Sunday, July 21, 2024

UK spirits volumes fall 5% in 2023 – The Spirits Business

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Spirits volumes declined by 5% in the UK last year, with gin falling by double digits, data from IWSR Drinks Market Analysis revealed.

UK spirits volumes fall 5% in 2023 – The Spirits Business
In the UK, gin has lost shelf space to segments such as Tequila

Data from IWSR revealed that total beverage alcohol (TBA) volumes in the UK dipped by 2% in 2023.

Between 2018 and 2023, volumes fell by a compound annual growth rate (CAGR) of 1%.

The TBA market in the UK is expected to see volume and value declines of 1% CAGR over the next five years (2023-2028).

Looking at 2023, spirits were hit the hardest with a 5% decline, while beer saw a 2% drop and wine fell by 4%.

Within spirits, gin experienced the biggest drop, down by 14% in 2023. The category has lost shelf space to segments such as Tequila in the past year, IWSR said.

Agave spirits had a more positive performance, rising by 4% in volume last year, however the IWSR has noticed that growth is slowing for the category. Volumes increased at a CAGR of 13% in the five years to 2023, but are forecast to grow by a CAGR of only 2% between 2023 and 2028.

Outside of agave spirits, a few other categories also registered growth, such as Bourbon, cream liqueurs, coffee liqueurs and spirit-based apéritifs, boosted by cocktails.

Most other spirits categories saw their volumes tumble as consumers converted to ‘better-value long drinks’, such as beer and wine.

Spirits are expected to register single-digit declines between 2023 and 2028, but gin will suffer heavier losses.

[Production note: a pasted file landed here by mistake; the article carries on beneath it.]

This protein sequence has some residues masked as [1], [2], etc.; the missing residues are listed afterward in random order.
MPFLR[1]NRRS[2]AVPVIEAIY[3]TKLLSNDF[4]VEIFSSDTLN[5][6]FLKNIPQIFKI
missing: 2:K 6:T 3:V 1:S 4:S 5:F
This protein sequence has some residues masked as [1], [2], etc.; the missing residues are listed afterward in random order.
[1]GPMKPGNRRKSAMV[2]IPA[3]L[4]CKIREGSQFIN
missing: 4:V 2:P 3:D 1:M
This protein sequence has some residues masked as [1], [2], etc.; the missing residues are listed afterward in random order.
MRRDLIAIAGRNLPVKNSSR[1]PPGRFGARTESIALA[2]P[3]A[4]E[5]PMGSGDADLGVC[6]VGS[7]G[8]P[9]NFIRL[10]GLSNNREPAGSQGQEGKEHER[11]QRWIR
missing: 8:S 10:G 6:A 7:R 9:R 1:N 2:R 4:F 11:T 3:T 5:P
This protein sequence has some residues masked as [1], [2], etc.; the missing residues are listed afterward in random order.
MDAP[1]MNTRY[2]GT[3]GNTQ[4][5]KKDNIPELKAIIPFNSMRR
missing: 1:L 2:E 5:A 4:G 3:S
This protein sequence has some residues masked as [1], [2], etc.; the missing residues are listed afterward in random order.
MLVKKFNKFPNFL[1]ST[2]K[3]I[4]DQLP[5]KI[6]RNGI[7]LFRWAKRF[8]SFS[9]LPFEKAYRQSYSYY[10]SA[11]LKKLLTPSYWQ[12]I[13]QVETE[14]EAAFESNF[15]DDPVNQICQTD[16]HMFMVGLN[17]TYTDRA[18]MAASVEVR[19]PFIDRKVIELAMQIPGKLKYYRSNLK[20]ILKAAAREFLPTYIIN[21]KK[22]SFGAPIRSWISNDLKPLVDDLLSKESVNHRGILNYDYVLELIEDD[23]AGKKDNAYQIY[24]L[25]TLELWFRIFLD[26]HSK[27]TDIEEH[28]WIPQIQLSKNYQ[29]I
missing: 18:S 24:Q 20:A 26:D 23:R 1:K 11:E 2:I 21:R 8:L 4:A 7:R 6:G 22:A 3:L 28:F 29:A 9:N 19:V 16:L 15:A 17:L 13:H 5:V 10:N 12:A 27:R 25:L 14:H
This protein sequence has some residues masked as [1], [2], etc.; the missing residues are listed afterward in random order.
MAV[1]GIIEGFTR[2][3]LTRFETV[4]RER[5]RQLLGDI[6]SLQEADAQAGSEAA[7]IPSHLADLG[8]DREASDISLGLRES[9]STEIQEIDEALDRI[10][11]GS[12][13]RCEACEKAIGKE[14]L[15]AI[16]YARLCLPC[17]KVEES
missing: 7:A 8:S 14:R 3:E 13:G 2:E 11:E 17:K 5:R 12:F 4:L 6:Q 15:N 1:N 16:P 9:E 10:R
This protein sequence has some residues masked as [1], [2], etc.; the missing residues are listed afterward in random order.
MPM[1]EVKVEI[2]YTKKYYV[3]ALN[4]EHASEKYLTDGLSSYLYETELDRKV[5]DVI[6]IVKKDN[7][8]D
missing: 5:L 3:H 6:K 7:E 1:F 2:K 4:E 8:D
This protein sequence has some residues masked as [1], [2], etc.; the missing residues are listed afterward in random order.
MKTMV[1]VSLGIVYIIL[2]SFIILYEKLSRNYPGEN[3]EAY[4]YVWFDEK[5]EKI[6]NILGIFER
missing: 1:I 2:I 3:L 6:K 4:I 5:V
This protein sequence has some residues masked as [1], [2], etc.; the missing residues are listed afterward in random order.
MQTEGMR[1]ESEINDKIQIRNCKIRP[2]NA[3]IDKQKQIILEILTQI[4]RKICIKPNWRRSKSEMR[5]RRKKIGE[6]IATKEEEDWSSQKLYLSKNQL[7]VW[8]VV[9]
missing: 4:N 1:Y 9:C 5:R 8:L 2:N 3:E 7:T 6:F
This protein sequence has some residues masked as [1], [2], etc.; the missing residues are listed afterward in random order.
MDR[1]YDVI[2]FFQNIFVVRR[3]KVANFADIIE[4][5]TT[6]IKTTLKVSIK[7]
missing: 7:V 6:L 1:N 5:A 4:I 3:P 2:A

Rum is predicted to witness long-term growth, although modest and focused in spiced and flavoured variants, the IWSR noted.

Meanwhile, the ready-to-drink segment reported a 2% increase last year, driven by premium cocktails and a wider range of bottled ready-to-serve options.

No-and-low booms

The IWSR found that the no-and-low segment outperformed the alcohol market in the UK, due to the moderation trend and excise duty changes (drinks below 3.5% ABV are taxed at a lower rate).

The no- and low-alcohol segment soared by 47% last year, with forecast volume CAGR of 19% (2023-2028).

The low-and-no subcategory is expected to add value of £800 million (US$1 billion) gradually by 2028.

The latest Bevtrac consumer data from IWSR found that the no-alcohol market grew by 17% in 2023 and is estimated to grow at a 4% volume CAGR (2023-2028).

Volumes of non-alcoholic ‘spirits’ have now comfortably surpassed Tequila in the UK, the IWSR claimed.

“Whether reflected by reining in grocery spend, reducing the frequency of on-trade visits or switching to longer drinks, seeking out better value was the overwhelming priority for increasingly cash-strapped UK drinkers in 2023,” said Patrick Fisher, IWSR senior market analyst.

“Rising prices and the cost-of-living crisis have reduced disposable incomes for discretionary spending and, coupled with the enduring trend of moderation, as well as closures and reduced opening hours in the on-trade, this is having lasting effects on consumer behaviour.

“The upper end of the market remains more insulated, while mainstream-and-below retail sales became more dependent on promotions.”

The IWSR said there are now more alcohol-free dark spirit alternatives, and some Tequila substitutes, entering the market. It was previously dominated by ‘gin-style’ products.

Global alcohol sales declined by 1% in volume last year with spirits reporting its first drop in the US in nearly 30 years, the IWSR revealed earlier this month.

Total spirits sales also declined in Great Britain’s on-trade last year, falling by 4.6%, CGA data showed. Cream liqueurs were the only subcategory to grow in 2023, soaring by nearly a third.

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